In Wellington v. Spencer-Edwards et al, 2019 WL 2764078 (S.D.N.Y. July 1, 2019), the court, inter alia, dismissed plaintiff’s race-based employment discrimination claim.
Plaintiff, who identifies as Black and Hispanic, asserts that she was fired by defendant Spencer-Edwards (who is Black and of Jamaican descent) “because she was friendly with white teachers and staff at the school, which Spencer-Edwards disapproved of.”
The court cited Second Circuit precedent – Holcomb v. Iona Coll., 521 F.3d 130, 139 (2d Cir. 2008) – for the proposition that “where an employee is subjected to adverse action because an employer disapproves of interracial association, the employee suffers discrimination because of the employee’s own race.”
However, plaintiff’s evidence in this case did not carry the day. From the decision:
The most direct evidence Plaintiff offers in support of her theory is her testimony that when she spoke with white staff, Spencer-Edwards “would give [her] a look” and “stare deeply” at her. Wellington Dep. 89:22–90:6, ECF No. 112-4. In addition, another teacher at P.S. 202 testified that Spencer-Edwards would send his assistant into Plaintiff’s classroom to “find many things in the room and write [Plaintiff] up” and “target” her so as to create “[l]etters to the file.” Salahuddin Dep. 146:6–147:6, ECF No. 120-8. However, this is insufficient to raise an inference of discrimination. See Taylor v. Potter, No. 99 Civ. 4941, 2004 WL 1811423, at *16 (S.D.N.Y. Aug. 16, 2004) (“[D]erogatory comments (or being ‘very mean’) made without distinction to employees’ race are not actionable.”);3 see also Wang v. N.Y. City Dep’t of Fin., No. 96 Civ. 5170, 1999 WL 529550, at *22 (E.D.N.Y. July 21, 1999) (“ ‘[D]irty looks’ do not give rise to an inference of discrimination.”). Nor does testimony that Plaintiff’s replacement was “doing whatever she could for [Spencer-Edwards],” Parker Dep. 61:23–62:6, ECF No. 120-6, raise an inference of racial discrimination in Spencer-Edwards’s decision to fire Plaintiff.
Plaintiff also cites conclusory testimony from other teachers stating that Spencer-Edwards favored black teachers and disfavored white teachers, but the testimony is not specifically tied to Plaintiff. See, e.g., Chabus Dep. 44:2–11, ECF No. 120-4 (“I feel like because I was white and because I don’t—I wasn’t part of the elite crowd that is the reason why I did not get one of my choices [of classes to teach].”). In addition, Plaintiff cites testimony from other teachers claiming that when Spencer-Edwards became principal, the school became more racially divided. Pl. Opp. at 14–15; see, e.g., Chabus Dep. 51:5–12 (“A. And when Edwards took over I felt that there was a huge—all of a sudden down the line black teachers weren’t talking to white teachers and people were losing positions they had for many years and other teachers weren’t. And so there was a huge change in the system.”); id. 54:13–19 (“Q. And you mentioned that a segregation formed after Edwards became principal? A. That’s my feeling. Q. That’s a racial segregation, just to clarify? A. Yes, racial segregation.”). This does not raise an issue of fact as to whether Plaintiff’s termination occurred in circumstances giving rise to an inference of race discrimination. See Johnson v. N.Y. City Dep’t of Educ., 39 F. Supp. 3d 314, 324–26 (E.D.N.Y. 2014) (rejecting plaintiff’s “attempt to convert [a public school’s] history of racial tensions into evidence of discriminatory animus on the part of” a school official who denied him tenure, and granting summary judgment for defendants because plaintiff “failed to produce evidence that would lead a reasonable fact-finder to conclude that his termination occurred because of his race or that his race was a consideration in the decision to deny him tenure”), aff’d, 633 F. App’x 42 (2d Cir. 2016); see also Grant v. Cornell Univ., 87 F. Supp. 2d 153, 159–60 (N.D.N.Y. 2000) (granting summary judgment for defendants in part because three letters that plaintiff submitted “from other African Americans who also complain, anecdotally, of racial tensions within the [workplace]” are “of insufficient nature and extent to make out an issue of fact as to whether plaintiff was denied tenure under circumstances giving rise to an inference of discrimination”).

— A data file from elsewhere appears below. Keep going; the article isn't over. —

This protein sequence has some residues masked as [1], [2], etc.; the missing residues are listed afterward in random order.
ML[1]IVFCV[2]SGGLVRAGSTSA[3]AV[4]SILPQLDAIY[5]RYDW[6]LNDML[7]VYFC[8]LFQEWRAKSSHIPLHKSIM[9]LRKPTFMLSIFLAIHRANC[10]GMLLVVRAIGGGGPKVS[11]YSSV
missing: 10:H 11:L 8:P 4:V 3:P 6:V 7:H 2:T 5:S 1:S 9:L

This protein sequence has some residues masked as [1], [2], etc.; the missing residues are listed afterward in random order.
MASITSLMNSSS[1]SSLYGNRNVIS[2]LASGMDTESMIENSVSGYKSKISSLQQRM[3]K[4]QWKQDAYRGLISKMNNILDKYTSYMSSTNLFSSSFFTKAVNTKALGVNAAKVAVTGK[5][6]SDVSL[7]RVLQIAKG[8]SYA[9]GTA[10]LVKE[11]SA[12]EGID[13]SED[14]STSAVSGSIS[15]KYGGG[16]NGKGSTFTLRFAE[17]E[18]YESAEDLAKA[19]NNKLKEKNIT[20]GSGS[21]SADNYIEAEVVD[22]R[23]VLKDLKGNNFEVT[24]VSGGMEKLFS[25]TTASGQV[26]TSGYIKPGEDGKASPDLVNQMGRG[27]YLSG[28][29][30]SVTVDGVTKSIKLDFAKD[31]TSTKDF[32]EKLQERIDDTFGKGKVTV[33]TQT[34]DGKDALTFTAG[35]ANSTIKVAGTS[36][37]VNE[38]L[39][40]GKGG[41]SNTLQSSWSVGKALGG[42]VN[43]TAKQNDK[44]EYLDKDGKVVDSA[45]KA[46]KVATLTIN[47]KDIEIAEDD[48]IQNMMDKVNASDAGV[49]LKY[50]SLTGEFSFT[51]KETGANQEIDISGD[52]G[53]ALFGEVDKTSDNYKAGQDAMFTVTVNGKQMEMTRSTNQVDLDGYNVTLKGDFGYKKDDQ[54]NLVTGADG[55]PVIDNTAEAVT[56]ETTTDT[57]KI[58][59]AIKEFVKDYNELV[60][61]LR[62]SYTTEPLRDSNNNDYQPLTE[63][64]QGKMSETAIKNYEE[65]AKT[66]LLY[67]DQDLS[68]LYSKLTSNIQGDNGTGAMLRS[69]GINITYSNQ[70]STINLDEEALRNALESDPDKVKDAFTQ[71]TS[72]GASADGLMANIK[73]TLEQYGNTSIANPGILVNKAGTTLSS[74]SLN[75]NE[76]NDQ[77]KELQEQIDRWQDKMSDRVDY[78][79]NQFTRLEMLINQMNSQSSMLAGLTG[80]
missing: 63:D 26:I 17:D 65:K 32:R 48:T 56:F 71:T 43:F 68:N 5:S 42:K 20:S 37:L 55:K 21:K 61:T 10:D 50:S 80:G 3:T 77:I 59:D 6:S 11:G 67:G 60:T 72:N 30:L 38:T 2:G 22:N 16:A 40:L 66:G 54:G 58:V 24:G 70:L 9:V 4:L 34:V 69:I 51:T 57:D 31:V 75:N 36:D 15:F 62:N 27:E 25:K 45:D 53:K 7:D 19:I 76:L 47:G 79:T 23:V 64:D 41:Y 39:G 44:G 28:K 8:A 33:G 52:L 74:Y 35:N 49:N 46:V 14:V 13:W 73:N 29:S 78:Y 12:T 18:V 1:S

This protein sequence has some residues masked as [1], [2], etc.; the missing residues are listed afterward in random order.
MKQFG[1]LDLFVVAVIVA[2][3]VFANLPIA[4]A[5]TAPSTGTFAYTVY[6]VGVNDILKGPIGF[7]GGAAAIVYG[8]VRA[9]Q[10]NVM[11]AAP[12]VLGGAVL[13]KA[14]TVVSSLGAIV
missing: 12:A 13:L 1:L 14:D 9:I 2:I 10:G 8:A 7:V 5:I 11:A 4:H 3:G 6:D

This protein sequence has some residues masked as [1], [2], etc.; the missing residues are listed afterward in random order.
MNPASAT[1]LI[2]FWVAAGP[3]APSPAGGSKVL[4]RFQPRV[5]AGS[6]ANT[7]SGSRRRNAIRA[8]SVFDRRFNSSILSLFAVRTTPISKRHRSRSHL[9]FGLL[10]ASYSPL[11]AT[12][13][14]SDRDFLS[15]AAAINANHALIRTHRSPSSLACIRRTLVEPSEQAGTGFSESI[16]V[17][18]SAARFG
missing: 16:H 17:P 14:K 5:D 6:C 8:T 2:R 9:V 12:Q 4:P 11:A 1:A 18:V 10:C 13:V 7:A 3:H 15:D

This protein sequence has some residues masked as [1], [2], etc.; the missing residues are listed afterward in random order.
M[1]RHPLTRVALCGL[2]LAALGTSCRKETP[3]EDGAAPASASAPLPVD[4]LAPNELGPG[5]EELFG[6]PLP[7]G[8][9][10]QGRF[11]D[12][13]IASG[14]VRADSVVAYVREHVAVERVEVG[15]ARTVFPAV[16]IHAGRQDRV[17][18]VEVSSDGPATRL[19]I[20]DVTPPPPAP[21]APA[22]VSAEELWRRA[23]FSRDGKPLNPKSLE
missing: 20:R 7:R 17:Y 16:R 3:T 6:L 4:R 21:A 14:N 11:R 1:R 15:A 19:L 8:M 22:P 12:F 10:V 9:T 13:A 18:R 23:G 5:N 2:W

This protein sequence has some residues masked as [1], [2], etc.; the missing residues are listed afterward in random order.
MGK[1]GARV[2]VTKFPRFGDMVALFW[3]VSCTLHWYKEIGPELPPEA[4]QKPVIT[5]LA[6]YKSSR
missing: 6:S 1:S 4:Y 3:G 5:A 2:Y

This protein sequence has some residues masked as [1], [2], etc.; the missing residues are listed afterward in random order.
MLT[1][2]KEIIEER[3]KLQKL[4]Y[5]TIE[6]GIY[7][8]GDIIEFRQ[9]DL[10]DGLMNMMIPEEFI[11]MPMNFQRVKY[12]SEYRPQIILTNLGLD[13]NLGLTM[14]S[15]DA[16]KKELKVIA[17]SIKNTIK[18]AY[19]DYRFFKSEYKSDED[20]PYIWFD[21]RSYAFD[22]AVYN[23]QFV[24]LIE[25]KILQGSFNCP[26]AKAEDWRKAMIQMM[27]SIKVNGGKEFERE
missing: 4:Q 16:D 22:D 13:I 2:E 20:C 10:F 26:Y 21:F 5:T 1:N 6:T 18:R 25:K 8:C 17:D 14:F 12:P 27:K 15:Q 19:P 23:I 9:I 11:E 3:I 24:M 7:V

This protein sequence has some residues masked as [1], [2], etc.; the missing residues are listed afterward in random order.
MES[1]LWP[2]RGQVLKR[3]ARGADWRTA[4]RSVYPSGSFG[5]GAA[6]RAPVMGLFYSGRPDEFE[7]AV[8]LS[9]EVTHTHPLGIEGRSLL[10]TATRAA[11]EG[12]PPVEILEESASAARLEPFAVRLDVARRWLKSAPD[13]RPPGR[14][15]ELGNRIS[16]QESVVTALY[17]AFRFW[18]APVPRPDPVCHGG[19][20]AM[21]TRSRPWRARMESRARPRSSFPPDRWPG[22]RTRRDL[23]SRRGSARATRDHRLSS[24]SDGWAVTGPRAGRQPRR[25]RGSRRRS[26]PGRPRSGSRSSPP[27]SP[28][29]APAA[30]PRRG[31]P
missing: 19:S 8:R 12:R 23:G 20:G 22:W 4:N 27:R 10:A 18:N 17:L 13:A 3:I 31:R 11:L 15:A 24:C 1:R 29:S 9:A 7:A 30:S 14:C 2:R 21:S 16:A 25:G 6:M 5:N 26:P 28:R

*3 Plaintiff also cites inadmissible hearsay. See, e.g., Chabus Dep. 123:15–24 (nonparty teacher testifying that “Ms. Wellington had a very tough class and they definitely asked for help and never received it”); Parker Dep. 54:9–18 (nonparty teacher testifying that after class trips had been scheduled, “a teacher who [Spencer-Edwards was close with] told him that she didn’t want the teachers [to go]. So the white teachers were told to stay behind.”). Plaintiff also cites an anonymous complaint made to the DOE about Spencer-Edwards, Pl. Opp. at 6–7, but the complaint is also inadmissible hearsay.
In light of this, the court concluded that plaintiff did not “proffer evidence from which a reasonable jury could conclude that race discrimination played a role in Spencer-Edwards’s decision to terminate her.”